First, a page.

INDEPENDENCE: A disappointing start to the Cavs’ season might have hurt their chances of landing LeBron James this summer.
But the trade they pulled off early Tuesday morning for the Chicago Bulls’ two-time All-Star Luol Deng might have kept them from losing the young core of their roster as well.
I’m not talking about the kids’ future decisions in free agency, although it could have ramifications there. I’m talking about the damaging psychological effects of the franchise’s litany of defeat, a stretch of three consecutive seasons without making the playoffs that appeared headed toward four.
Coach Mike Brown can talk all he wants about how close the Cavs are to turning it around. Four of their previous 10 games before Tuesday night’s home contest against the Philadelphia 76ers had gone to overtime. Twelve of their 23 losses had been by seven points or less.
Brown is probably right. Going into the season, the Cavs were the second-youngest team in the league. They might be maturing now and perhaps starting to jell. But for the nine players on the roster under 24 who need a reward for their hard work, continually coming close and failing might have been sending them into an even-deeper mental funk.
Deng, able to affect a game both offensively and defensively, can help change all that.
In one stunning swoop — stunning because it didn’t involve the Los Angeles Lakers’ Pau Gasol and because of how little the Cavs gave up — they finalized a deal for Andrew Bynum that should have effects on many fronts.
It filled a gaping hole at small forward.
It likely saved General Manager Chris Grant’s job.
It might have kept a surprisingly loyal fan base from bailing.
It preserved Brown’s sanity.
And it could have done wonders for the Cavs’ battered psyches.
No one will admit how fragile, how mentally beaten down the team could have been.
“I think you worry about that with anybody in any situation, but our guys have been pretty resilient,” Brown said after Tuesday’s shootaround. “They’ve faced a lot of ups and downs this year, especially with all the tough losses. They’ve all seemed to bounce back and kept trying to go forward.”
I know the Cavs are expected to give maximum effort every night. But it’s tough to keep the losing culture from seeping into their brains when they fail no matter how many points Kyrie Irving puts up or how valuable Dion Waiters is starting to look. The Browns can attest to how hard that culture is to erase.
The Cavs’ situation certainly wasn’t as bad as during the team-record 26-game losing streak in 2010-11, the season after James departed for the Miami Heat. But expectations were higher going into 2013-14. This was supposed to be the year the Cavs reached the playoffs. Yet it looked like it wasn’t going to happen, no matter how many rebounds Anderson Varejao pulled down or how much they improved on defense under Brown’s tutelage.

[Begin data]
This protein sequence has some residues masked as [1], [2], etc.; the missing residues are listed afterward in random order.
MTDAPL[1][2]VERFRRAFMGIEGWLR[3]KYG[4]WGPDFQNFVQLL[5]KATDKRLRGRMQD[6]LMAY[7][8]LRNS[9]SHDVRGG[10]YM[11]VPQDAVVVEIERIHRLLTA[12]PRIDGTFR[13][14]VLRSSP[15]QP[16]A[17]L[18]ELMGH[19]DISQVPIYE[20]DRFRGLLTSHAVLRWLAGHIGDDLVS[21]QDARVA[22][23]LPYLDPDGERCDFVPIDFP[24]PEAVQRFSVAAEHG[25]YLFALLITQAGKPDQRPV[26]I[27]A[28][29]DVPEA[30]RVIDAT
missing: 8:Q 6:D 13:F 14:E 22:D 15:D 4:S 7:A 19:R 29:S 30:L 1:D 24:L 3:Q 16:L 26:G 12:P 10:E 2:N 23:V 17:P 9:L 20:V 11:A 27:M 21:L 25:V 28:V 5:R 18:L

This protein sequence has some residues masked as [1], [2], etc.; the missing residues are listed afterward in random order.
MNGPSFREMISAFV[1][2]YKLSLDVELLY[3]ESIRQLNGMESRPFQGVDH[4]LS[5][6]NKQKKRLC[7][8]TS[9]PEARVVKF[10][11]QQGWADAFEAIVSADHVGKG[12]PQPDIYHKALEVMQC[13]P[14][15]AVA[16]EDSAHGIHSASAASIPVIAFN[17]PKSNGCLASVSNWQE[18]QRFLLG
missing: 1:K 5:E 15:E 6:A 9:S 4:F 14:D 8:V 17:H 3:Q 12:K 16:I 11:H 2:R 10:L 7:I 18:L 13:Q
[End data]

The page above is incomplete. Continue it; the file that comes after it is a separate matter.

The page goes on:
They desperately needed a teacher to show them what it takes to be a pro. They desperately needed a leader. They desperately needed a lift.
“[It was] definitely an emotional lift for everybody in the locker room, just to get another piece,” Irving said before Tuesday’s game at Quicken Loans Arena. “Luol for our perimeter game can definitely give us the lift that we need.”
Tristan Thompson was encouraged by the timing of the deal, forced by a 5 p.m. Tuesday deadline, when the Cavs had to pay Bynum another $6 million, but long before the league’s Feb. 20 trade deadline. It was also before Thursday’s start of a five-game West Coast trip.
Thompson pointed to the Cavs’ 2-15 road record as an area Deng can help.
“Especially for us young guys, having a guy who has had success in his career individually and as a team, it’s going to help us a lot,” Thompson said. “He can help teach us, especially on the road, what it takes to win.”
He said Deng’s high-character reputation fits the mold of the type of players the Cavs seek.
“The professionalism he brings to the table, that’s one of the things you hear about first when people mention Luol Deng,” Brown said. “It’s second to none, and I’m excited to be around it.”
Some argue the Cavs would have been better off doing nothing and assuring themselves of another lottery pick. I don’t agree. I like that they made a statement that they want to win now. I believe there is value in making the playoffs, even if it means getting swept in the first round.
The young Cavs must learn how the atmosphere and intensity change in the playoffs. They must see how perennial all-stars step up their game in the postseason.
They think they know the league, but they don’t know what it’s like after mid-April.
Worst-to-first is more of an NFL phenomenon. In recent years, NBA teams usually build toward a championship, taking their playoff licks for a year or two. Tuesday’s trade should help the Cavs take the first step.
Marla Ridenour can be reached at firstname.lastname@example.org. Read her blog at http://www.ohio.com/marla. Follow her on Twitter at www.twitter.com/MRidenourABJ and on Facebook at www.facebook.com/sports.abj.